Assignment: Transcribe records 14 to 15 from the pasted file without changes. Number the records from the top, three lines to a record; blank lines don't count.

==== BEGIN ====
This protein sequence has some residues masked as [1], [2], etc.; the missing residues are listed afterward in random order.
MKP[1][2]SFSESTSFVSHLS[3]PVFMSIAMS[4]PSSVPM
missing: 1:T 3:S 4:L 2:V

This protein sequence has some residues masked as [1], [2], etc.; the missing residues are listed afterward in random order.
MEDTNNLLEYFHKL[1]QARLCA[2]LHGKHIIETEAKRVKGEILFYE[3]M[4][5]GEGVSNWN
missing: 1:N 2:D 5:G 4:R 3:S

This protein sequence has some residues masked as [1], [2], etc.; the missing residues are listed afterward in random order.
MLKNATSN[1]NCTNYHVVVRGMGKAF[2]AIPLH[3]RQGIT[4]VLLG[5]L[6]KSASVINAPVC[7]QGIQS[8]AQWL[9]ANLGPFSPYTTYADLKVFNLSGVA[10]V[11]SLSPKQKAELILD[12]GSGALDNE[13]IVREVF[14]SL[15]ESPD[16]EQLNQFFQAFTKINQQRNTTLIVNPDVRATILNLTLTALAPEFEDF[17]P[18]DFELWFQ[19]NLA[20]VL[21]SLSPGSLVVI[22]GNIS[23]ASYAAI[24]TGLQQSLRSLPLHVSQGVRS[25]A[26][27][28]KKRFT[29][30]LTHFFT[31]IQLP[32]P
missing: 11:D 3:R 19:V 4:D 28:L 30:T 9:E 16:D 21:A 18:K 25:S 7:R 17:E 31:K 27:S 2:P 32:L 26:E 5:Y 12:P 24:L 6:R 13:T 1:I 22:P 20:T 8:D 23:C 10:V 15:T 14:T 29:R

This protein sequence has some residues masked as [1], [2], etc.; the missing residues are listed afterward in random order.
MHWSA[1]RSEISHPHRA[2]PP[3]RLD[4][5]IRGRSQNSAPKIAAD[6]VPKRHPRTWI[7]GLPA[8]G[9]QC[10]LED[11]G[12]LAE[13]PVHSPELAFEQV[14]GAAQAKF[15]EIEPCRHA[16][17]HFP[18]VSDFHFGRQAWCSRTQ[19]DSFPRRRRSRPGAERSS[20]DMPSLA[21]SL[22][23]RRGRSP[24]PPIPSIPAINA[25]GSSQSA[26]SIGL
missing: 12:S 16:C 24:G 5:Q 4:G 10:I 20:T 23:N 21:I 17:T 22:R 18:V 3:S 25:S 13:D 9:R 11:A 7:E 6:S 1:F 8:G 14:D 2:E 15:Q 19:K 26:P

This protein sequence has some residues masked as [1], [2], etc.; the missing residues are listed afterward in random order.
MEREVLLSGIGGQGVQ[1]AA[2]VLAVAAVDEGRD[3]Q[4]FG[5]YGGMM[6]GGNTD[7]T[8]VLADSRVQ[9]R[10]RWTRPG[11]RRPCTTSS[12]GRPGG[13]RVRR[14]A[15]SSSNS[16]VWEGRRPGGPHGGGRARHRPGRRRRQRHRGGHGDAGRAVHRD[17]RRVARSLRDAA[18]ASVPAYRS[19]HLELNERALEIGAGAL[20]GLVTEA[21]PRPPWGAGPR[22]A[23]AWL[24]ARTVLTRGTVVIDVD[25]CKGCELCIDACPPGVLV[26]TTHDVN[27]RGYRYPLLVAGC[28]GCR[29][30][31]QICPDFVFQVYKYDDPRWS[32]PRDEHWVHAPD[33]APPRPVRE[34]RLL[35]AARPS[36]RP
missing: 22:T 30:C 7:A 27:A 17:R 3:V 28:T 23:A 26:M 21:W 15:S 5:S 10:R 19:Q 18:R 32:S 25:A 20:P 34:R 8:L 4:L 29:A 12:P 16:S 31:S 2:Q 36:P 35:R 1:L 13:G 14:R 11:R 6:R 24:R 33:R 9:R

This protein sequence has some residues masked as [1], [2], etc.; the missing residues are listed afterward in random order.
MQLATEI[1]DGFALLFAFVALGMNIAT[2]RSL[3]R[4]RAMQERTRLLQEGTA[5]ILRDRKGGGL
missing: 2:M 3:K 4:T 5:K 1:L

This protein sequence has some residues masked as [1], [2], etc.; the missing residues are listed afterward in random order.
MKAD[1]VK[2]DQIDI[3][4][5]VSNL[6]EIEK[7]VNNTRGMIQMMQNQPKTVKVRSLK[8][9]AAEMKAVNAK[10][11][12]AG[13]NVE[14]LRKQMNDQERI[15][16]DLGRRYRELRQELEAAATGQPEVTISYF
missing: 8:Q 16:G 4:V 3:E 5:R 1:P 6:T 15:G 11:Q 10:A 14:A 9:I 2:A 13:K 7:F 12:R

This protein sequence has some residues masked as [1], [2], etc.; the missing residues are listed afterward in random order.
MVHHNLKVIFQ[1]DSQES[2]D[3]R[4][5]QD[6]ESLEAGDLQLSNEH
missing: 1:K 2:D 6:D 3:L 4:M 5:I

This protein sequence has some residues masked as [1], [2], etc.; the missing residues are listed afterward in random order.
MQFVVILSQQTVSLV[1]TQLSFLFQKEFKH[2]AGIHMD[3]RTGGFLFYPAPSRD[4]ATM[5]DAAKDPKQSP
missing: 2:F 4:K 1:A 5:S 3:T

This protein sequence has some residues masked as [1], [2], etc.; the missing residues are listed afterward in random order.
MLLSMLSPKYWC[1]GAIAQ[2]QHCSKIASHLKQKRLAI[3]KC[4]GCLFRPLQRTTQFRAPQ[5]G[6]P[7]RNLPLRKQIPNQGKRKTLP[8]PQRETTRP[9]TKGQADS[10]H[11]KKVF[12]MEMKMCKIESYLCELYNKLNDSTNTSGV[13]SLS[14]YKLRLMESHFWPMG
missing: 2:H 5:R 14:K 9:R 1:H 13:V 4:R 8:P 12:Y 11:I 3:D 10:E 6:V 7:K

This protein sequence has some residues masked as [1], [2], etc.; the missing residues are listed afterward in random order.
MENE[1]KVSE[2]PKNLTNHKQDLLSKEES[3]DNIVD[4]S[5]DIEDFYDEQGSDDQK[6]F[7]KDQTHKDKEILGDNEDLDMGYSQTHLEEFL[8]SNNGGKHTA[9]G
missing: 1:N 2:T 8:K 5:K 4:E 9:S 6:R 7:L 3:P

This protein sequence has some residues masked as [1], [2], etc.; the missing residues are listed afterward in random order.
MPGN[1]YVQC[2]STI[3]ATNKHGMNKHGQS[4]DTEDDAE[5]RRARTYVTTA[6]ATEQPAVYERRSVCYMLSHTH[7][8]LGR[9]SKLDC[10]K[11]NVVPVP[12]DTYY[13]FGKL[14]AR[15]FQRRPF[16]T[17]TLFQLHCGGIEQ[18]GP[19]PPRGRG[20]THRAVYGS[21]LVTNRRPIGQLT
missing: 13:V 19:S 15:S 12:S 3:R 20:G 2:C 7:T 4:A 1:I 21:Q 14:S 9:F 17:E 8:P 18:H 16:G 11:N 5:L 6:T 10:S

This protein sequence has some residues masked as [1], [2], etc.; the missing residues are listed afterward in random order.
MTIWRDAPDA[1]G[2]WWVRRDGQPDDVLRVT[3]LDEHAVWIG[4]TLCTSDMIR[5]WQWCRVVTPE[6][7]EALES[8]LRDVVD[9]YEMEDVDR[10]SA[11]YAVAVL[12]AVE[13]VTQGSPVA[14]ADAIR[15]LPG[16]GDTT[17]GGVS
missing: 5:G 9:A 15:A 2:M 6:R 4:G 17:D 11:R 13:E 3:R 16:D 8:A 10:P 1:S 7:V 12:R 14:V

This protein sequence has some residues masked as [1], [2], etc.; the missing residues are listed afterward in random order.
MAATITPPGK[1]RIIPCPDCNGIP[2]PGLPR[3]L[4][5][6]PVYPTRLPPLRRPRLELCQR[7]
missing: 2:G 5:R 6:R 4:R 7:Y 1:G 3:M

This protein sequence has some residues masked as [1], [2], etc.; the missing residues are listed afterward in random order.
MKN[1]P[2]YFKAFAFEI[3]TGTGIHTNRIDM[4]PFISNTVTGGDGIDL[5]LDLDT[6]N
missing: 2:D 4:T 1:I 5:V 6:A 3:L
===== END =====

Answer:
This protein sequence has some residues masked as [1], [2], etc.; the missing residues are listed afterward in random order.
MAATITPPGK[1]RIIPCPDCNGIP[2]PGLPR[3]L[4][5][6]PVYPTRLPPLRRPRLELCQR[7]
missing: 2:G 5:R 6:R 4:R 7:Y 1:G 3:M

This protein sequence has some residues masked as [1], [2], etc.; the missing residues are listed afterward in random order.
MKN[1]P[2]YFKAFAFEI[3]TGTGIHTNRIDM[4]PFISNTVTGGDGIDL[5]LDLDT[6]N
missing: 2:D 4:T 1:I 5:V 6:A 3:L